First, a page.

Thanks for the info. Skipping the bear spray saves 312 grams and shipping hassles, but adding a rain jacket adds more back. My alternative for rain is a fresh coat water repellant on a Patagonia down shirt, and a Space Emergency Bag converted to a poncho. I think Allison’s experience with rain was unusual, but still worth preparing for.
I just talked to a friend who finished the trail earlier this month and had one day of rain on a 12 day hike. Even a $1 poncho in each resupply might work well. If you rip one, you’ll have another down the road. If you don’t need it, in the hiker barrel it goes!
I savored this for a few days before finishing, I didn’t want it to end. Your journey was amazing Allison, thank you for sharing it with us all!!
Thank you for sharing your story. I enjoyed it ever so much!! I too am a NH hiker and am hoping to hike the JMT in 2018 to celebrate my 50th!! For now I will just keep plugging away on the 48 and I am going to start my winter list this year!!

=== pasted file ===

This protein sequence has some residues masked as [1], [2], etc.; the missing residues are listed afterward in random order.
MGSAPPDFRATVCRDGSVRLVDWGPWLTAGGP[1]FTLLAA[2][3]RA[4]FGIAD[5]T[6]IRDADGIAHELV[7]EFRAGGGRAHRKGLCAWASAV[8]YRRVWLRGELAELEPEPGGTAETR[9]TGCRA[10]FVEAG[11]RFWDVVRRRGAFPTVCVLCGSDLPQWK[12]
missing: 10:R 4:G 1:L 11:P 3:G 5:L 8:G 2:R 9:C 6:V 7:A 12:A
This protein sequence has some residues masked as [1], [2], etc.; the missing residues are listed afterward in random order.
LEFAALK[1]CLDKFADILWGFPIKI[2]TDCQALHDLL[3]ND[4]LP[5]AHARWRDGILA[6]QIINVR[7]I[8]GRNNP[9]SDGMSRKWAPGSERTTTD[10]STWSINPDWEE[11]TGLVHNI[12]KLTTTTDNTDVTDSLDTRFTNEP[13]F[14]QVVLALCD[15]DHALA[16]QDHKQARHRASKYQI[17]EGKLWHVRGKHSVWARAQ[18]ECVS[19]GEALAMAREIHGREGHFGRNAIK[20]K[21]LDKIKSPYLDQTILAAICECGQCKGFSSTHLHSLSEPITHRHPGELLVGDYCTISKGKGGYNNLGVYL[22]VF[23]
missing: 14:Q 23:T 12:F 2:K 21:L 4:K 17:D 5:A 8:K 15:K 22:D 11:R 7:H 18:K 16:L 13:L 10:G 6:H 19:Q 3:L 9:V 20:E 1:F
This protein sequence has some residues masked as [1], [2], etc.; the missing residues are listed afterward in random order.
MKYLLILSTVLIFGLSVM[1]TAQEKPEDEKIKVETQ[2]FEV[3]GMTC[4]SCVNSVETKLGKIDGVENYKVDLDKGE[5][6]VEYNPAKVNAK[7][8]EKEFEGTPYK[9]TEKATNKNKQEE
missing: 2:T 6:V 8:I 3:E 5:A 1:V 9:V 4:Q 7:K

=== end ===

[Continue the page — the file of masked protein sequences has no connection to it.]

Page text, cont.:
Thank you for the detailed blog, it has been entertaining and insightful to read! My girlfriend and I are already preparing to hike the JMT in 2016 after I graduate from grad school. The goal is keeping me grounded during the day to day minutiae and endless work. I will likely refer back to this as the time gets closer and we start planning. This was a great supplement to the “cold hard facts” I’ve had no trouble finding info about… miles, elevation, stream crossings, passes, permits, bear canisters, etc. Your writing (and pictures) help to visualize what it’s really like out there. Thanks for sharing!
Thanks for the kind words Chris! If you are looking for more of the planning info as you get closer to your hike, I made one! It’s great to have a hike like this to look forward to! I’m already thinking about the next big adventure! https://www.trailtosummit.com/2014/09/the-ultimate-john-muir-trail.html
I enjoyed your JMT story & photos. You made good time, even with the bad weather. I started on Aug 15, 2014, and was able to miss most of the rain. Thought you might enjoy seeing the trail through my eyes.